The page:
Realistically, you are probably not going to write up an agreement for every small joint project you do. If you are co-authoring a magazine article that is likely to appear one time and earn you $500 at best, a written agreement with your partner might be overkill. But if you are embarking on a book-length work or a screenplay that will consume hundreds of hours of your time or that you hope will earn a truly interesting sum of money, it would be a mistake not to put a collaboration agreement in place. Similarly, if you and a co-writer work together on a series of short works (e.g., a song-writing team, co-authors of a regular column) a collaboration agreement could turn out to be the most important legal document you ever sign -- or don't sign -- relating to your writing.
The lawsuit over the musical Rent illustrates how a collaboration agreement could spare writers and their heirs a lot of headaches and a lot of money spent on legal fees. At age 29 or so, Jonathan Larson (from my town, White Plains, New York) began work on what ultimately turned out to be one of the most highly acclaimed Broadway hits of its era. Along the way, he enlisted a playwriting professor and dramaturg, Lynn Thomson, to help prepare a version of the show for an off-Broadway production. Thomson had a written agreement with the non-profit theater that was producing the show, but not with Larson. Larson died an early death while the show was in dress rehearsals. The musical was an off-Broadway success and, when it was about to move to Broadway, Thomson approached Larson's estate seeking a percentage of the royalties and a credit. When negotiations broke down, Thomson sued. In the end, Thomson lost at trial and the verdict in favor of the Larson estate was affirmed on appeal. (Read the court of appeals decision here, which explores, among other things, the arcana of when a "joint work" is created under the Copyright Act. I used to work with and now follow on Twitter one of the lawyers who handled the litigation @amygutman.) Suffice it to say, a written agreement between Larson and Thomson would have been very wise for all concerned.
Every collaboration is different, and no one agreement is suitable for all writing relationships. At a minimum, you should consider addressing these questions.
1. Who are the parties to the agreement?
2. Who will own the copyright in the resulting work? Do you intend to be "joint authors," which has a number of default implications regarding who can license the work to others and how the revenues would be shared, unless you reach a different written understanding? Or do you intend some other kind of relationship? A work made for hire? An assignment of the entire copyright interest to one of you? Your decision regarding authorship will also need to be reflected in the copyright registration application. (See this prior post on the basic nuts and bolts of copyright protection.)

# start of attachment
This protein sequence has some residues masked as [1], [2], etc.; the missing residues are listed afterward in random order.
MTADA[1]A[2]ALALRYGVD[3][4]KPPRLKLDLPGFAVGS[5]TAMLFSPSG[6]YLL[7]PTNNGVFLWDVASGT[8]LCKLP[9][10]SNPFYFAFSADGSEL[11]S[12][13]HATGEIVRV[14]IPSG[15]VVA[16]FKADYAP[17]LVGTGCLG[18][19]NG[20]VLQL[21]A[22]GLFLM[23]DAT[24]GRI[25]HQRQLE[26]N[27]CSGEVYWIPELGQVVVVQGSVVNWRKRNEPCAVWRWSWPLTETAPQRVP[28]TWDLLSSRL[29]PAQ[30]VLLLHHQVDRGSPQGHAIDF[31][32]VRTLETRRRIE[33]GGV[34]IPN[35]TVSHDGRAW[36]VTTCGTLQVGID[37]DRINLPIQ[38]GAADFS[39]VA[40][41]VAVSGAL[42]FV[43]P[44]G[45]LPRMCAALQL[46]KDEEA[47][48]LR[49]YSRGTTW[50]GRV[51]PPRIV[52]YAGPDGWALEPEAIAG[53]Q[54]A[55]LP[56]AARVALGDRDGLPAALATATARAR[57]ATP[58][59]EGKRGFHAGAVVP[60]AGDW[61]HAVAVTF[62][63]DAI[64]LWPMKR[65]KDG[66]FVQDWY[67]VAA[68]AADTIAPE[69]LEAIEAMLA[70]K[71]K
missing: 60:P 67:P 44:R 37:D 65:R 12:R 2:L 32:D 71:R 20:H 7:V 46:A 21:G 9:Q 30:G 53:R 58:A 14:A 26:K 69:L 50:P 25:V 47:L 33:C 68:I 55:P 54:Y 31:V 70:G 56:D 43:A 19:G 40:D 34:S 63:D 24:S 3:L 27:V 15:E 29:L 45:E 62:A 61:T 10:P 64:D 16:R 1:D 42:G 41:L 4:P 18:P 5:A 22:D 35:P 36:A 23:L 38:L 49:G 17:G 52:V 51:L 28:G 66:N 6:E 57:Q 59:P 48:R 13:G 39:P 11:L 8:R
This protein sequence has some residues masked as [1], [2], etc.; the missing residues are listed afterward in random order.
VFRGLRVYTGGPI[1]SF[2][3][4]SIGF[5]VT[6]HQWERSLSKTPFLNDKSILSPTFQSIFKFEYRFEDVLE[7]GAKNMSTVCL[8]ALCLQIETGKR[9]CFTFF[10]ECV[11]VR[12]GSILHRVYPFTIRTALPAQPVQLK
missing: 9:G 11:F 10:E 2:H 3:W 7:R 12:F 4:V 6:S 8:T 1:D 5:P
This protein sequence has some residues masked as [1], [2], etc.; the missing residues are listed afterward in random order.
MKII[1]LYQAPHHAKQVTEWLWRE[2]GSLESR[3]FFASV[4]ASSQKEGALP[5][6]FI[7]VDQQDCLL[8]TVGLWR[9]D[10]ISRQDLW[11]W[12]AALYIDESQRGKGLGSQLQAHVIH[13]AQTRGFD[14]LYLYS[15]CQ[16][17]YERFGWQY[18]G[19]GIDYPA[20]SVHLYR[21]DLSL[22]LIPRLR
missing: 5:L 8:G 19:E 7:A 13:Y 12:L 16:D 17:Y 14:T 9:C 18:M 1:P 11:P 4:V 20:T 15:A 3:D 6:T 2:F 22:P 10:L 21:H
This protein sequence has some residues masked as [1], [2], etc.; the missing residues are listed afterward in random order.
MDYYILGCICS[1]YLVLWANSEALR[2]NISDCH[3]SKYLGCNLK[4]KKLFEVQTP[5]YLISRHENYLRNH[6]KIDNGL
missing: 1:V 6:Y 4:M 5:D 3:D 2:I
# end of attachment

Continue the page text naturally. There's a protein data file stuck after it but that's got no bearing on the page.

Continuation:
3. How will the work be credited? Whose name will be first? Will it be styled: "you and me," "you with me," "by you as told to me," or will I be a completely invisible ghost?
4. How will the revenues and expenses be divided? Will one of you receive the money and pass it through to the other (usually a bad idea for the "other")? Can each of you incur expenses that will be reimbursed from the revenues? Who is going to shell out the cash needed for any permissions fees?
5. What responsibilities will each collaborator have on the work and what are the due dates for each contribution?
6. Who will made the decisions on how to exploit the work: selecting an agent, choosing a publisher, deciding whether to accept financial terms, etc.? Will such decisions be made jointly? What happens if you disagree?
7. What happens if you can't sell the work or one of you doesn't uphold your end of the bargain because of illness, death, competing obligations, laziness, incompetence? How will you terminate the relationship? What rights, if any, will each of you own in the work?
Anticipating what happens if the collaboration fails is every bit as important as (or perhaps more important than) anticipating what happens if the relationship is a roaring success. One of the model agreements linked to below, takes this approach: